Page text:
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J Exp Med. 2000 May 1;191(9):1535-44.

The serpin proteinase inhibitor 9 is an endogenous inhibitor of interleukin 1beta-converting enzyme (caspase-1) activity in human vascular smooth muscle cells.

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Cardiovascular Medicine, Department of Medicine, Brigham and Women's Hospital, Harvard Medical School, Boston, Massachusetts 02115, USA.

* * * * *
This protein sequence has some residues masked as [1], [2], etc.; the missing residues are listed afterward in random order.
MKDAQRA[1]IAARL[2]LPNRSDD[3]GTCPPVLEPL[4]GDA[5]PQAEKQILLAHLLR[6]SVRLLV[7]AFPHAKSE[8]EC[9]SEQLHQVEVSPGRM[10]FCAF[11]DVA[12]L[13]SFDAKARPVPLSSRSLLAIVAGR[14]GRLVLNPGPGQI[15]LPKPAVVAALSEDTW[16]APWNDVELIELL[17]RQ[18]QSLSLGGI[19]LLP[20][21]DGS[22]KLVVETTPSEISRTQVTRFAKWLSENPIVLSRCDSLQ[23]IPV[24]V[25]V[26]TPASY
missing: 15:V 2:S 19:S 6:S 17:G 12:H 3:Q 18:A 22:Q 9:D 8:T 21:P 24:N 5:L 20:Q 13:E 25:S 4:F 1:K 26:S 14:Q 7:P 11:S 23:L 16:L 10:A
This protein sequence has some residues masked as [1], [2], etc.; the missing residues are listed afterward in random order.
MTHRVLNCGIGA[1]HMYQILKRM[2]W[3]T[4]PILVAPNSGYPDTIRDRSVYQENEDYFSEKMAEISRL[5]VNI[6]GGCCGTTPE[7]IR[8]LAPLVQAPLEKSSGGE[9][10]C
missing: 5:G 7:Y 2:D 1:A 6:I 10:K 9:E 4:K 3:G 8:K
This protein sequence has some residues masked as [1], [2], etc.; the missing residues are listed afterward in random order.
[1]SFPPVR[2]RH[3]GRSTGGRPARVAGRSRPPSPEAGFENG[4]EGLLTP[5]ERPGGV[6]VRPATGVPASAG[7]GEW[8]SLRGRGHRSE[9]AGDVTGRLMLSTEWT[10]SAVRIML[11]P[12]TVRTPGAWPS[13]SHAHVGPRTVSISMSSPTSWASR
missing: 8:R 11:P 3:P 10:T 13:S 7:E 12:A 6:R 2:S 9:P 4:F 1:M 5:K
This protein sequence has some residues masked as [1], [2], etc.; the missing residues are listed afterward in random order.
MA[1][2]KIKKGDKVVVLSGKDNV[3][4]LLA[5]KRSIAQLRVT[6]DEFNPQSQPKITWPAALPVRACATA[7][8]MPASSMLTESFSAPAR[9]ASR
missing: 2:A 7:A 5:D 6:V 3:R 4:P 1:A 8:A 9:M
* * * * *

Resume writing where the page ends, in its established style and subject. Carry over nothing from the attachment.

Interleukin-1beta-converting enzyme (ICE, caspase-1) regulates key steps in inflammation and immunity, by activating the proinflammatory cytokines interleukin (IL-)1beta and IL-18, or mediating apoptotic processes. We recently provided evidence for the regulation of caspase-1 activity via an endogenous inhibitor expressed by human vascular smooth muscle cells (SMCs) (Schönbeck, U., M. Herzberg, A. Petersen, C. Wohlenberg, J. Gerdes, H.-D. Flad, and H. Loppnow. 1997. J. Exp. Med. 185:1287-1294). However, the molecular identity of this endogenous inhibitor remained undefined. We report here that the serine proteinase inhibitor (serpin) PI-9 accounts for the endogenous caspase-1 inhibitory activity in human SMCs and prevents processing of the enzyme's natural substrates, IL-1beta and IL-18 precursor. Treatment of SMC lysates with anti-PI-9 antibody abrogated the caspase-1 inhibitory activity and coprecipitated the enzyme, demonstrating protein-protein interaction. Furthermore, PI-9 antisense oligonucleotides coordinately reduced PI-9 expression and promoted IL-1beta release. Since SMCs comprise the majority of cells in the vascular wall, and because IL-1 is implicated in atherogenesis, we tested the biological validity of our in vitro findings within human atheroma in situ. The unaffected arterial wall contains abundant and homogeneously distributed PI-9. In human atherosclerotic lesions, however, PI-9 expression correlated inversely with immunoreactive IL-1beta, supporting a potential role of the endogenous caspase-1 inhibitor in this chronic inflammatory disease. Thus, our results provide new insights into the regulation of this enzyme involved in immune and inflammatory processes of chronic inflammatory diseases, and point to an endogenous antiinflammatory action of PI-9, dysregulated in a prevalent human disease.

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